William Bradford Institute
for Study of the
Early Settlement of America

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Farewell Letter of Pastor John Robinson


(Read onboard the Mayflower to the passengers prior to departure from
England)

Loving and Christian Friends,

I do heartily and in the Lord salute you all as being they with whom
I am present in my best affection, and most earnest longings after
you. Though I be constrained for a while to be bodily absent from
you. I say constrained, God knowing how willingly and much rather
than otherwise, I would have borne my part with you in this first
brunt, where I not by strong necessity held back for the present.
Make account of me in the meanwhile as of a man divided in myself
with great pain, and as (natural bonds set aside) having my better
part with you. And though I doubt not but in your godly wisdoms you
both foresee and resolve upon that which concerneth your present
state and condition, both severally and jointly, yet have I thought
it but my duty to add some further spur of provocation unto them who
run already; if not because you need it, yet because I owe it in
love and duty. And first, as we are daily to renew our repentance
with our God, especially for our sins known, and generally for our
unknown trespasses; so doth the Lord call us in a singular manner
upon occasions of such difficulty and danger sa lieth upon you, to a
both more narrow search and careful reformation of your ways in His
sight; let He, calling to remembrance our sins forgotten by us or
unrepented of, take advantage against us, and in judgment leave us
for the same to be swallowed up in one danger or other. Whereas, on
the contrary, sin being taken away by earnest repentance and the
pardon thereof from the Lord, sealed up unto a man's conscience by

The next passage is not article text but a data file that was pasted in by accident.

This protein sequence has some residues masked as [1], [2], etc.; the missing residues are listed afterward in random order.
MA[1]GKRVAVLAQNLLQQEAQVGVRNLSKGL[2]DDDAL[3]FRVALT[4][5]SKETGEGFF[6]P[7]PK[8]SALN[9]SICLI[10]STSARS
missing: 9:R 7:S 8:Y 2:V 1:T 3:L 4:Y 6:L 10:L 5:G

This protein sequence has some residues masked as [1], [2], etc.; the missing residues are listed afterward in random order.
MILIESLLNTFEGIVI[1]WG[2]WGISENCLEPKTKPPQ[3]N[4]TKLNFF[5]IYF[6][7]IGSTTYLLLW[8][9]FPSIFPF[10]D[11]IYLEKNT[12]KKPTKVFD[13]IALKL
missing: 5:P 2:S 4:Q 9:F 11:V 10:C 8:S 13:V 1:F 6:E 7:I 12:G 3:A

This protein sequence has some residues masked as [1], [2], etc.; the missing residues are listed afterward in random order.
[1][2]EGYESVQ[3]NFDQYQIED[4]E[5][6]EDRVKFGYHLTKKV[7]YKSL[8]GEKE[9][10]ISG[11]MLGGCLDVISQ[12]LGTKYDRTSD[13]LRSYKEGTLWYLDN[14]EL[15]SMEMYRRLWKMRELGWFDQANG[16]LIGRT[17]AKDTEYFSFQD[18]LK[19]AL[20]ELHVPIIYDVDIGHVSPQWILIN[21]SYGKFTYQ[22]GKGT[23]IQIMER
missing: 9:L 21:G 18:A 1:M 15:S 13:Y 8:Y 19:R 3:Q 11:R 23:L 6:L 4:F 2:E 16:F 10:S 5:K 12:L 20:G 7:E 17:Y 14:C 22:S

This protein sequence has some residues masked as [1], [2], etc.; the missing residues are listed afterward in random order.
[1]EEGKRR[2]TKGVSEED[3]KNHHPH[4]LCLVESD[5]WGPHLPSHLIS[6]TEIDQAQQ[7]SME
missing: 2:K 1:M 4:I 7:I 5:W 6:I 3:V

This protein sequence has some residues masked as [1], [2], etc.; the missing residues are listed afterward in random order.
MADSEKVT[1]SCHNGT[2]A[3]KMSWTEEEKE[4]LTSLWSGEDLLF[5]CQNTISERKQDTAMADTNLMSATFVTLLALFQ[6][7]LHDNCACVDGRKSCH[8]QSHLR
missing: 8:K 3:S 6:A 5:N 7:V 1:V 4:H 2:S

His Spirit, great shall be his security and peace in all dangers,
sweet his comforts in all distresses, with happy deliverance from
all evil, whether in live or in death.

Now, next after this heavenly peace with God and our own
consciences, we are carefully to provide for peace with all men what
in us lieth, especially with our associates. And for that,
watchfulness must be had that we neither at all in ourselves do
give, no, nor easily take offense being given by others. Woe be unto
the world for offenses, for though it be necessary (considering the
malice of Satan and man's corruption) that offenses come, yet woe
unto the man, or woman either, by whom the offense cometh, saith
Christ, Matthew 18:7. And if offenses in the unseasonable use of
things, in themselves indifferent, be more to the feared than death
itself (as the Apostle teacheth, 1 Corinthians 9:15) how much more
in things simply evil, in which neither honor of God nor love of man
is thought worthy to be regarded. Neither yet is it sufficient that
we keep ourselves by the grace of God from giving offense, except
withal we be armed against the taking of them when they be given by
others. For how unperfect and lame is the work of grace in that
person who wants charity to cover a multitude of offenses, as the
Scriptures speak!

Neither are you to be exhorted to this grace only upon the common
grounds of Christianity, which are, that persons ready to take
offense either want charity to cover offenses, or wisdom duly to
weigh human frailty; or lastly, are gross, though close hypocrites
as Christ our Lord teacheth (Matthew 7:1,2,3), as indeed in my own
experience few or none have been found which sooner give offense
than such as easily take it. Neither have they ever proved sound and
profitable members in societies, which have nourished this touchy
humor.

But besides these, there are divers motives provoking you above
others to great care and conscience this way: As first, you are many
of you strangers, as to the persons so to the infirmities one of